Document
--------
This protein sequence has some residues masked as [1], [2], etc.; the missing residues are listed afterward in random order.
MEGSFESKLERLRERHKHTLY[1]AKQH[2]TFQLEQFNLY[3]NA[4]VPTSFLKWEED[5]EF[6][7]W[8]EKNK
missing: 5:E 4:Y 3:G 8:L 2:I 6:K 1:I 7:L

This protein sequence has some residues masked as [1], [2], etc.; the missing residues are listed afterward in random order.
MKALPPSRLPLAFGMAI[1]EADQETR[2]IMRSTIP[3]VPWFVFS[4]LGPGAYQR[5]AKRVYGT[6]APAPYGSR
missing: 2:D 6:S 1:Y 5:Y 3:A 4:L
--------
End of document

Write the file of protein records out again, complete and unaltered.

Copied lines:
This protein sequence has some residues masked as [1], [2], etc.; the missing residues are listed afterward in random order.
MEGSFESKLERLRERHKHTLY[1]AKQH[2]TFQLEQFNLY[3]NA[4]VPTSFLKWEED[5]EF[6][7]W[8]EKNK
missing: 5:E 4:Y 3:G 8:L 2:I 6:K 1:I 7:L

This protein sequence has some residues masked as [1], [2], etc.; the missing residues are listed afterward in random order.
MKALPPSRLPLAFGMAI[1]EADQETR[2]IMRSTIP[3]VPWFVFS[4]LGPGAYQR[5]AKRVYGT[6]APAPYGSR
missing: 2:D 6:S 1:Y 5:Y 3:A 4:L